Category Archives: Justification

Romans 5.5

Title: The Love of God

Text: Romans 5.5

Opening story: We’re in Romans chapter 5.

Retired Navy SEAL, Admiral William H. McRaven tells of the summer before his senior year when he was out in California. He was in the ROTC program fulfilling his summer obligation between his junior and senior years. He had obtained permission to visit the base in Coronado, California where men became Navy SEAL’s. While waiting for an appointment with …. He walked the halls. The halls were filled with pictures of SEAL’s in combat, in training. So he patiently filled his time looking at those pictures of men who had gone before him, dreaming of what it would be like for him in just one year when he graduated from college. As he waited he saw a hippy staring at the pictures, too. (rd from pg 31-32). Evidently, McRaven thought to himself that there was no way this guy could ever be a SEAL. He was simply in the wrong place. Not only was he a civilian hippy, but he was just too small to make it in that place where real men were made.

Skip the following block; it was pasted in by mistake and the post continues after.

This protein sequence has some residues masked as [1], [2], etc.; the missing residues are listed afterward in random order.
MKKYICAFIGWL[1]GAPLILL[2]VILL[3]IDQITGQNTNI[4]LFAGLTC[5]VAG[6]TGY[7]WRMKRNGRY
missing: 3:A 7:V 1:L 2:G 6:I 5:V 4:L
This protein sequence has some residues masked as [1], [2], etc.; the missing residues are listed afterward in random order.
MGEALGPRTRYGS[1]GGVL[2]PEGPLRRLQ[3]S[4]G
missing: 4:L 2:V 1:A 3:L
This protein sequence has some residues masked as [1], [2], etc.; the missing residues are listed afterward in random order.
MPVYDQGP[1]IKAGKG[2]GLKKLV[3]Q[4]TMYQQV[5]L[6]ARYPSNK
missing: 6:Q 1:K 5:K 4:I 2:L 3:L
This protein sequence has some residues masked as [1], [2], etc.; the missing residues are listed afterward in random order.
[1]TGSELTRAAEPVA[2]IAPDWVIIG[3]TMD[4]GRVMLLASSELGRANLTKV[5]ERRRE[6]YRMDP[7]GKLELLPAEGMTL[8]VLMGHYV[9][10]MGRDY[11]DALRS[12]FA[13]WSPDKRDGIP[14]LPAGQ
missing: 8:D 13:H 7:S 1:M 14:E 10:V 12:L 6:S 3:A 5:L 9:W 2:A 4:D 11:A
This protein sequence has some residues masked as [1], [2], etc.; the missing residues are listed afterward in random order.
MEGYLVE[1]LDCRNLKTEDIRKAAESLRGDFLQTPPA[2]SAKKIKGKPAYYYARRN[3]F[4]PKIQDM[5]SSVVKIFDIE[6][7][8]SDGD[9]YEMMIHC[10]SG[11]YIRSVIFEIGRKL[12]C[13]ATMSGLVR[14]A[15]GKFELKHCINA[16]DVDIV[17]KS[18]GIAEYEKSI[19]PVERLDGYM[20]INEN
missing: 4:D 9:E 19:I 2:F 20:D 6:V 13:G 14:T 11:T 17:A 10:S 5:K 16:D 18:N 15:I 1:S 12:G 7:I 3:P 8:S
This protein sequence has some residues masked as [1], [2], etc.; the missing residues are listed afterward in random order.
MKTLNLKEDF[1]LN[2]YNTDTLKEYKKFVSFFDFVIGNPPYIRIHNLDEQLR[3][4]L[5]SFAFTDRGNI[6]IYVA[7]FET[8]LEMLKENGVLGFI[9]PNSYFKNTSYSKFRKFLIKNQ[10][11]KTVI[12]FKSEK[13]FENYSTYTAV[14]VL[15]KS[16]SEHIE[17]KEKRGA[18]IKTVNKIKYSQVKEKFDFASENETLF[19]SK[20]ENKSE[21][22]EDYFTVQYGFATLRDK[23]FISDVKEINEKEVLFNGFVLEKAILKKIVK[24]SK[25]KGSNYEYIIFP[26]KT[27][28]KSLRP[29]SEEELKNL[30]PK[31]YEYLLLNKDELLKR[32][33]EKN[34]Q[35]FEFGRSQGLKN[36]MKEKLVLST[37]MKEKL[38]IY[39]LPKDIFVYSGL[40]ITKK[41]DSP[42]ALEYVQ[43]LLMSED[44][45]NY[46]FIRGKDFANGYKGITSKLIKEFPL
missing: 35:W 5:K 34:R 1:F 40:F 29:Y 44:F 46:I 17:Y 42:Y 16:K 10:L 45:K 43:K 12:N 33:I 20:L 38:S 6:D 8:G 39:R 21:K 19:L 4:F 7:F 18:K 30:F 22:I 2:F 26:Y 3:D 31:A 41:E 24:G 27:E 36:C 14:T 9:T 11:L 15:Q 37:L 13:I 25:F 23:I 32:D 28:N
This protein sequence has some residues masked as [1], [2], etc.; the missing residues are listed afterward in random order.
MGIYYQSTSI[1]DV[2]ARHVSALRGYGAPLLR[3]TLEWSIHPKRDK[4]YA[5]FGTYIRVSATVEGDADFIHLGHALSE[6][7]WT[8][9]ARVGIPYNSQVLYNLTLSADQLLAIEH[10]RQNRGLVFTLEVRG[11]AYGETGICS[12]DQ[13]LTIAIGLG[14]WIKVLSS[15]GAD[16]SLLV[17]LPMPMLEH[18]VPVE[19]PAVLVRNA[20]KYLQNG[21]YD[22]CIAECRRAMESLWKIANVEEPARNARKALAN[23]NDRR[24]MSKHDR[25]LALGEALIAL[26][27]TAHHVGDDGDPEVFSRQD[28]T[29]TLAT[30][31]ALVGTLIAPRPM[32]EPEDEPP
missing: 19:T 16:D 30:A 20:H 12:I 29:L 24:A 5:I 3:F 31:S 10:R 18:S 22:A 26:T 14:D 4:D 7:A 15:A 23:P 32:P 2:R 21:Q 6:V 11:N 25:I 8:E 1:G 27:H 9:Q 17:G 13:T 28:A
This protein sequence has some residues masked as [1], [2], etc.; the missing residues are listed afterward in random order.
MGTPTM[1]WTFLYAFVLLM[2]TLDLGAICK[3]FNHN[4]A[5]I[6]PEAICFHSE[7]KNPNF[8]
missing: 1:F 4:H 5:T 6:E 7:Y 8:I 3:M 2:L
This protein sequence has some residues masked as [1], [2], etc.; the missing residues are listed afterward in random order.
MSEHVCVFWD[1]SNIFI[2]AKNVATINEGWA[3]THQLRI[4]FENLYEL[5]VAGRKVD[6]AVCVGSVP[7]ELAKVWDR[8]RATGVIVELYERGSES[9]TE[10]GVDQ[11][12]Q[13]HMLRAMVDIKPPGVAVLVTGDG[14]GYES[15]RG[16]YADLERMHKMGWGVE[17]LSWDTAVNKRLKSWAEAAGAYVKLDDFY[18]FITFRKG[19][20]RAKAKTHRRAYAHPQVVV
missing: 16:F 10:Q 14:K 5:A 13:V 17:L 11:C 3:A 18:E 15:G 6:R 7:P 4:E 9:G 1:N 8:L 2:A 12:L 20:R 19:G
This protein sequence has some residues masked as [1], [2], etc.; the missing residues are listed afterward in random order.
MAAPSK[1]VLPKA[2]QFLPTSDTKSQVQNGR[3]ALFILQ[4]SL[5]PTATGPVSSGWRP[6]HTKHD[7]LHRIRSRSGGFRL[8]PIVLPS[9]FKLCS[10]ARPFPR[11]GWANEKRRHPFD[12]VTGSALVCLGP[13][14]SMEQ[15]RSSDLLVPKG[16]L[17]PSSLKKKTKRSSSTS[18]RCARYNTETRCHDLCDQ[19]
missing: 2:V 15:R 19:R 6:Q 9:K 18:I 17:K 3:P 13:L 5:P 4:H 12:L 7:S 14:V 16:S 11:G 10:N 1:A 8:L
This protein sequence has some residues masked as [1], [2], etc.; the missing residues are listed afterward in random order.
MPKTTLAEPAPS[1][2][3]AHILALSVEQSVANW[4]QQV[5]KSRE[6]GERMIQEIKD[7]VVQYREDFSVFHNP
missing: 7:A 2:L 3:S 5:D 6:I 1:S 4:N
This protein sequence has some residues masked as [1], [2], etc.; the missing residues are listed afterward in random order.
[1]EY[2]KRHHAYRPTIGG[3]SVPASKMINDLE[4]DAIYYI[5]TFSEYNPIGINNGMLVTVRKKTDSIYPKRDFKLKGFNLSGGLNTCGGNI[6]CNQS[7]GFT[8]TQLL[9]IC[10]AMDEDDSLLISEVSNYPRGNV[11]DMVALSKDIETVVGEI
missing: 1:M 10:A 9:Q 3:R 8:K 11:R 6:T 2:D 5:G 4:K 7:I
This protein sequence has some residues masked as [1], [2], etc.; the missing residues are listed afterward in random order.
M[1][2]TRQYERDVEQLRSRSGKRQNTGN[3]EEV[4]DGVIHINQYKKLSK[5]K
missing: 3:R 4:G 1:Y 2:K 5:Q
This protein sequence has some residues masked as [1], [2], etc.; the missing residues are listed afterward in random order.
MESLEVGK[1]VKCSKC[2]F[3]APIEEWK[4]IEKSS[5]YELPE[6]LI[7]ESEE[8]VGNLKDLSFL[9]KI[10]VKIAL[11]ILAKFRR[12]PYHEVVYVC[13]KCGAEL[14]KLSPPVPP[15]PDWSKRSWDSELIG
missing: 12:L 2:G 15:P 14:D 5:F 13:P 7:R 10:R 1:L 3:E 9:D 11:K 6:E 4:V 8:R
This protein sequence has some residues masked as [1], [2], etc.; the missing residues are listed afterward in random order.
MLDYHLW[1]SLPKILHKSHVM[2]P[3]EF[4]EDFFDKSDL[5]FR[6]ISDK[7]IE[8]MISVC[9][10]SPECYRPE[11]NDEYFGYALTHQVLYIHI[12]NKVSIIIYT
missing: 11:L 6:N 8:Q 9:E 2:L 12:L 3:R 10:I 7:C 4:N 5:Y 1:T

Introduction: I want to talk to you this morning about a spiritual experience. It’s very subjective in that there is nothing outside of the moment that will allow me to confirm this experience in your heart. Time, of course, will bear it out, but in the moment, I only have your word. And, that’s hard. Many people make such a claim and time sorts it out for us. But in the moment, all I have is your word.